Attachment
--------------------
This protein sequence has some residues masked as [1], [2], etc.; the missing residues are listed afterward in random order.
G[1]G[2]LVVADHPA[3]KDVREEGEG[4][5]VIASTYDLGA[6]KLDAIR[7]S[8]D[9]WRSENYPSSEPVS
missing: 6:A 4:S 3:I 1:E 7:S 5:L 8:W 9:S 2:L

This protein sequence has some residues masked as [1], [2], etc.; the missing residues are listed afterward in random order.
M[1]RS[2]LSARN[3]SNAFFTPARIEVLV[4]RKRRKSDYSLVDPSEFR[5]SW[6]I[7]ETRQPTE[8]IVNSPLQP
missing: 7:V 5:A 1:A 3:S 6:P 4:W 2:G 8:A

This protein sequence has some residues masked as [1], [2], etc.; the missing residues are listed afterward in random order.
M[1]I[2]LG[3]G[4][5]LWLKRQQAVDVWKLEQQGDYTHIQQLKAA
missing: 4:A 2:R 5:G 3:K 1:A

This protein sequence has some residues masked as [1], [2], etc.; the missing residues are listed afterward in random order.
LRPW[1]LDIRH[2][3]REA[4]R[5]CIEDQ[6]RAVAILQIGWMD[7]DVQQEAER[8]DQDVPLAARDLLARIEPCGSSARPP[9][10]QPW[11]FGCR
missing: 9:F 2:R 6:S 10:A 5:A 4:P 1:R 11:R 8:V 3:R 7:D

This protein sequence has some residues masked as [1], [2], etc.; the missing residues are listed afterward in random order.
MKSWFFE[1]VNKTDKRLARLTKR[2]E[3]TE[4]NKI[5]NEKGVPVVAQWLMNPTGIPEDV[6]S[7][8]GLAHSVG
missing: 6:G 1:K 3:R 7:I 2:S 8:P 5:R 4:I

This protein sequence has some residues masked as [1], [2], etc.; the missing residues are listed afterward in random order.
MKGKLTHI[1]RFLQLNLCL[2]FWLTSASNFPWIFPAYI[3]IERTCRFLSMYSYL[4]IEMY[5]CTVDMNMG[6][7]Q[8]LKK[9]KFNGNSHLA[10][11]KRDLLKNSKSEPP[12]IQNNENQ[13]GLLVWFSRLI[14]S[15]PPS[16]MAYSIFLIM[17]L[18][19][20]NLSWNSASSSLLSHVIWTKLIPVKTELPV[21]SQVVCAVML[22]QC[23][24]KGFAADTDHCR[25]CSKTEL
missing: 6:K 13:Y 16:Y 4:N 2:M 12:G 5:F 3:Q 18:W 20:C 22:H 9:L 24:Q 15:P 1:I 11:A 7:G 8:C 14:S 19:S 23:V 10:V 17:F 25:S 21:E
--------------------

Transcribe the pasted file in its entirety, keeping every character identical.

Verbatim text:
This protein sequence has some residues masked as [1], [2], etc.; the missing residues are listed afterward in random order.
G[1]G[2]LVVADHPA[3]KDVREEGEG[4][5]VIASTYDLGA[6]KLDAIR[7]S[8]D[9]WRSENYPSSEPVS
missing: 6:A 4:S 3:I 1:E 7:S 5:L 8:W 9:S 2:L

This protein sequence has some residues masked as [1], [2], etc.; the missing residues are listed afterward in random order.
M[1]RS[2]LSARN[3]SNAFFTPARIEVLV[4]RKRRKSDYSLVDPSEFR[5]SW[6]I[7]ETRQPTE[8]IVNSPLQP
missing: 7:V 5:A 1:A 3:S 6:P 4:W 2:G 8:A

This protein sequence has some residues masked as [1], [2], etc.; the missing residues are listed afterward in random order.
M[1]I[2]LG[3]G[4][5]LWLKRQQAVDVWKLEQQGDYTHIQQLKAA
missing: 4:A 2:R 5:G 3:K 1:A

This protein sequence has some residues masked as [1], [2], etc.; the missing residues are listed afterward in random order.
LRPW[1]LDIRH[2][3]REA[4]R[5]CIEDQ[6]RAVAILQIGWMD[7]DVQQEAER[8]DQDVPLAARDLLARIEPCGSSARPP[9][10]QPW[11]FGCR
missing: 9:F 2:R 6:S 10:A 5:A 4:P 1:R 11:R 8:V 3:R 7:D

This protein sequence has some residues masked as [1], [2], etc.; the missing residues are listed afterward in random order.
MKSWFFE[1]VNKTDKRLARLTKR[2]E[3]TE[4]NKI[5]NEKGVPVVAQWLMNPTGIPEDV[6]S[7][8]GLAHSVG
missing: 6:G 1:K 3:R 7:I 2:S 8:P 5:R 4:I

This protein sequence has some residues masked as [1], [2], etc.; the missing residues are listed afterward in random order.
MKGKLTHI[1]RFLQLNLCL[2]FWLTSASNFPWIFPAYI[3]IERTCRFLSMYSYL[4]IEMY[5]CTVDMNMG[6][7]Q[8]LKK[9]KFNGNSHLA[10][11]KRDLLKNSKSEPP[12]IQNNENQ[13]GLLVWFSRLI[14]S[15]PPS[16]MAYSIFLIM[17]L[18][19][20]NLSWNSASSSLLSHVIWTKLIPVKTELPV[21]SQVVCAVML[22]QC[23][24]KGFAADTDHCR[25]CSKTEL
missing: 6:K 13:Y 16:Y 4:N 2:M 12:G 5:F 3:Q 18:W 20:C 22:H 9:L 24:Q 15:P 1:I 11:A 7:G 8:C 14:S 19:S 23:V 10:V 17:F 25:S 21:E